7 Ideas to Create Golden Ratio and Fibonacci Numbers Math Learning Centers

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Do you want to know how to implement my 7 ideas to create Golden ratio and Fibonacci numbers math learning centers for your elementary, middle, and high school home or school students? Learning about the Golden Ratio and Fibonacci numbers makes math fun for kids and relatable to the real world.

When educators create a rich interactive learning environment through math learning centers, kids will get a great big kick out of learning nature's numbers. The Golden ratio (1.618) and Fibonacci numbers sequence (0, 1, 1, 2, 3, 5, 8, 13...etc.) are beautiful and fun numbers to play with for children.

Why Introduce Kids to the Golden Ratio and Fibonacci Numbers?

Much of modern day mathematics education curriculum treats math as a separate subject, sterile and unrelated to the rest of the world and other academics. The true richness and beauty of math is completely lost in most home and school textbooks and curriculum in favor of drill and kill practice.

Is it any wonder that there's a rising trend of math phobias, anxieties, and even disabilities among youth today?

Kids just get overwhelmed and completely check out from the myriad of math problems, hours of math homework they're saddled with, thus, stealing the true joy and wonder of mathematics from their experience.

Tip #1's - #5 for Unraveling Math from Drill and Kill Education

#1. Deschool and unschool math. If you're at liberty to do what you want in your home, school, or learning center environment, first, deschool and then unschool mathematics through unschooling math methodologies.

In short, deschooling math is letting go of divided math topics, grade specific learning benchmarks, testing, lesson plans, and coercive homework. Home educators may be more at liberty to implement these ideas, unless you're specifically facilitating children at a democratic self-directed learning center or considering creating one.

Unschooling math looks like this: Create an extremely rich math learning environment that includes...

  • Living math books
  • Math Puzzles 
  • Math related Games (board games, card games, free and paid Teachers Pay Teachers downloaded print and go math game for EVERY single math topic)

  • Math-art projects

  • Cooking or baking using math


Here's my MathArt homeschool student, Kevin, creating his beautiful and tasty Fibonacci cookies using Almost Unschoolers blog post instructions, Fibonacci Sugar Cookies. TIP: If you don't have the resources for kids to do baking, say in a classroom or learning center setting, consider modifying this baking activity by using various Play-Doh colors.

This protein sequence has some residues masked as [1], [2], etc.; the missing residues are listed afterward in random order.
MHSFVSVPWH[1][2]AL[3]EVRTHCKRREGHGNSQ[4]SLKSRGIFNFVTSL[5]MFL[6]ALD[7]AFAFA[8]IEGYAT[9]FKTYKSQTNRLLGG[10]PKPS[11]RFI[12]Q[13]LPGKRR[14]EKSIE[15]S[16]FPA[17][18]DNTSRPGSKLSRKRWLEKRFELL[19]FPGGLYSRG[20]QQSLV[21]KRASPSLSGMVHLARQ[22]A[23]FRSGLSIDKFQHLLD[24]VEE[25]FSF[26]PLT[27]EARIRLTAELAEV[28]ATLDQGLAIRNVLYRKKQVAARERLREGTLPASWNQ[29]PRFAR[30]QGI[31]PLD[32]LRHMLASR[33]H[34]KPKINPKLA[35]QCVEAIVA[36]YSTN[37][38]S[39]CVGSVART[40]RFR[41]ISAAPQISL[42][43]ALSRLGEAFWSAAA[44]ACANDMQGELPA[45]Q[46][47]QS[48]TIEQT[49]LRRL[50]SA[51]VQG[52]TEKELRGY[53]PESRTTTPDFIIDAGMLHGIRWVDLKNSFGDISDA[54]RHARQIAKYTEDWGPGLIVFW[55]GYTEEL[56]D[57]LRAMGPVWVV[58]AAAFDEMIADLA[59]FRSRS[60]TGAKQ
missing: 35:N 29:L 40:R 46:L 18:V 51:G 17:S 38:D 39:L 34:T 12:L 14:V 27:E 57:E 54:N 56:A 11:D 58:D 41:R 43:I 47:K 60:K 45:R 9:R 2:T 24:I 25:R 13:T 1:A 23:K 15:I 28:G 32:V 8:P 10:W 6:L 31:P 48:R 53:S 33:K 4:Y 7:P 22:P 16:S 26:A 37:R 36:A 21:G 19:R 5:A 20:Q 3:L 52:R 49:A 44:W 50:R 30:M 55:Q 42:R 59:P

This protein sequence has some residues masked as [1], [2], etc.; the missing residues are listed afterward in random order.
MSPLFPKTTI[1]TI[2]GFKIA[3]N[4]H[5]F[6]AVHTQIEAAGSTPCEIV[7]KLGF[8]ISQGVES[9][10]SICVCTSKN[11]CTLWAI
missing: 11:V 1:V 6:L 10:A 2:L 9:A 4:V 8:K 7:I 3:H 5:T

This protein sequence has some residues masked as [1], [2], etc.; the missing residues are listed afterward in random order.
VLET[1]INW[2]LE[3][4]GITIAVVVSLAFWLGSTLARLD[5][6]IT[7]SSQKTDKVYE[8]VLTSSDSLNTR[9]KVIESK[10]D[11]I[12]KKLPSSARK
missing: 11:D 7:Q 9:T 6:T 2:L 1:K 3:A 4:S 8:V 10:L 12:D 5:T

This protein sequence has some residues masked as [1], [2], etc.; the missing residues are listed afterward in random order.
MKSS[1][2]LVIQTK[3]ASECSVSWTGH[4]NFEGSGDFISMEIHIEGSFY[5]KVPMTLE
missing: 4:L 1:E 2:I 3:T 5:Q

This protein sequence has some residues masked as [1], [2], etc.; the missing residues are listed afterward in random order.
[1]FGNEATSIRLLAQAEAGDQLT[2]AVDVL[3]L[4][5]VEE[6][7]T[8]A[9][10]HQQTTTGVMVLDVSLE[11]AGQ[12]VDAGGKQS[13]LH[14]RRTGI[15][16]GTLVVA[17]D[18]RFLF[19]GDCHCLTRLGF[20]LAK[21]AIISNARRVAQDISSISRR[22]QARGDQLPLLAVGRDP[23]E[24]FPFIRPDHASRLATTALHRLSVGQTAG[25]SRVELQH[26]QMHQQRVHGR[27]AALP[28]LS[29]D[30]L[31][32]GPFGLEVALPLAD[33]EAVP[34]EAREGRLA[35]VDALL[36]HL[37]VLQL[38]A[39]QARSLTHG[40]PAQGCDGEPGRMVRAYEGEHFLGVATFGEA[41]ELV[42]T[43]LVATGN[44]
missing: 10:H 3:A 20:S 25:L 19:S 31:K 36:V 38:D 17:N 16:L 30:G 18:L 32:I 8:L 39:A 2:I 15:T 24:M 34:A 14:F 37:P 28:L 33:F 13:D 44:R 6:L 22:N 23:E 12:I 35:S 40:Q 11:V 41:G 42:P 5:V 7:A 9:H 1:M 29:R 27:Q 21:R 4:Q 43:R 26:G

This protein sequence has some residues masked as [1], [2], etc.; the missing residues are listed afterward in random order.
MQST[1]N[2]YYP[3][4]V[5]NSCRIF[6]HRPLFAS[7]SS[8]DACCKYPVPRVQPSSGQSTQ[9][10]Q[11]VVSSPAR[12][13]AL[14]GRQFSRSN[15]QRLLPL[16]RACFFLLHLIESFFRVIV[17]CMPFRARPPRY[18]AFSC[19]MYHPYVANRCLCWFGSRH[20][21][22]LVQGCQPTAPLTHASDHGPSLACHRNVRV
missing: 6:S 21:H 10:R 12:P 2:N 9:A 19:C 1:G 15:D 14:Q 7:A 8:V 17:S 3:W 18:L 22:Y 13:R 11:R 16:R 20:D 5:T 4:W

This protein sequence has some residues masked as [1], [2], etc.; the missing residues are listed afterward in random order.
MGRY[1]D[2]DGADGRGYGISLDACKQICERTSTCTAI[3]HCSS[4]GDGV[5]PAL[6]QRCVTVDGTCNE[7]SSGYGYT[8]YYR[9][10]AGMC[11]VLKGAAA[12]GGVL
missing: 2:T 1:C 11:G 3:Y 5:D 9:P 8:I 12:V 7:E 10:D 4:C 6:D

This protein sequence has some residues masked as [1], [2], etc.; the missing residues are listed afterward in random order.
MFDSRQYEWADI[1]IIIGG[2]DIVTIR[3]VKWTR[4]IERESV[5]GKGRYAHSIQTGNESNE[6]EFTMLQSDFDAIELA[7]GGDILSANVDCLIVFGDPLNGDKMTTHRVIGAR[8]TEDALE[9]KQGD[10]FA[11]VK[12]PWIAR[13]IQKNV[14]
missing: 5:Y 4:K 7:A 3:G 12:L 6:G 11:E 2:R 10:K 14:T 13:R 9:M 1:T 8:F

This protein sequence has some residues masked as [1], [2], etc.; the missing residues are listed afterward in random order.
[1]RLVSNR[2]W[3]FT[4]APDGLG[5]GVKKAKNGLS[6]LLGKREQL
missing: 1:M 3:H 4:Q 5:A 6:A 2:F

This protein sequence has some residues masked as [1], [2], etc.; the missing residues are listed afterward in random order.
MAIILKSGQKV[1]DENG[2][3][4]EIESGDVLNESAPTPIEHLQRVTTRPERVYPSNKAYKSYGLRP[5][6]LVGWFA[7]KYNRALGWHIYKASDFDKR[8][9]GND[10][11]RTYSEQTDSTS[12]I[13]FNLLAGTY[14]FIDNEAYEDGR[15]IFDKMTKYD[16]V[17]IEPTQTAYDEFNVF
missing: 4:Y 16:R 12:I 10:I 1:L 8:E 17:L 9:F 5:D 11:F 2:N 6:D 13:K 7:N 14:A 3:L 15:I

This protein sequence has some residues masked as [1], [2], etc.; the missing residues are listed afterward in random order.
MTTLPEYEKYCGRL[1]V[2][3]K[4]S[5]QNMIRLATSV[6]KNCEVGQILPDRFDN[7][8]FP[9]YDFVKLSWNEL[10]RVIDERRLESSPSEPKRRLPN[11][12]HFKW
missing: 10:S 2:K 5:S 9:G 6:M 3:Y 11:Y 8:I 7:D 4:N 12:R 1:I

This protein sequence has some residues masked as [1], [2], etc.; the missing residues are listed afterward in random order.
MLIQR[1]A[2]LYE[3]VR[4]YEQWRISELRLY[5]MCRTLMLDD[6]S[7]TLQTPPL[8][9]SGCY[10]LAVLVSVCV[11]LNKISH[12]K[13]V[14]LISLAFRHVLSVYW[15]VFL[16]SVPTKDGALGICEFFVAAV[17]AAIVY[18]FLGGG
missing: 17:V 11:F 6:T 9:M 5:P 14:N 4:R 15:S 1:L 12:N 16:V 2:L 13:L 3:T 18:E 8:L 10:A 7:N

The child is invited to freely explore and discover the math learning resources and is at liberty to self-direct what activities/projects they want to do. This methodology is very similar to the Montessori approach. You can even acquire Montesorri math manipulatives for your math learning centers, if you so desire.

#2. AND OR, use the unit study approach and weave rich math connections within children's latest learning obsessions (Hint: it might not look like learning to the adult mind... but, trust me, Math is everywhere, even in balloon animals and endless hours of Minecraft)

#3. Unit Study Approach: Create rich home and school math learning centers interwoven with science, history, language arts, and art unit study connections.

#4. Unschool & Unit Study Approach Free play. Allow PLENTY of child FREE play exploration in the math learning centers. What is free play? It's play that is directed by the children and NOT the adults.

#5. ANY Education Style: Learning the Golden ratio and Fibonacci numbers is not grade specific. Introducing these numbers can and should be introduced to children of all ages. I was 23 when I first learned about these numbers in an old beat up Time Life book from the 60's simply called, Mathematics by David Bergamini. It's never too late to learn the beauty and wonder of them!

I don’t kid you when I say that math can become the most exciting, hands-on, integrative subject in your homeschool or classroom.


Here's a closeup of my MathArt homeschool student, Kevin, creating Fibonacci cookies in his home kitchen. Kitchens may not be as accessible in the school learning environment, but, a simple table setup with Play-Doh can mimic creating these cookies.

Math is the language of science

But, why is mathematics the language of science? It's the great mystery of the ages, yet number describes all living and non-living things we experience with all of our senses.

Mathematics history shows us that humans discovered mathematics, which makes up the fabric of the universe.

What's the Golden Ratio?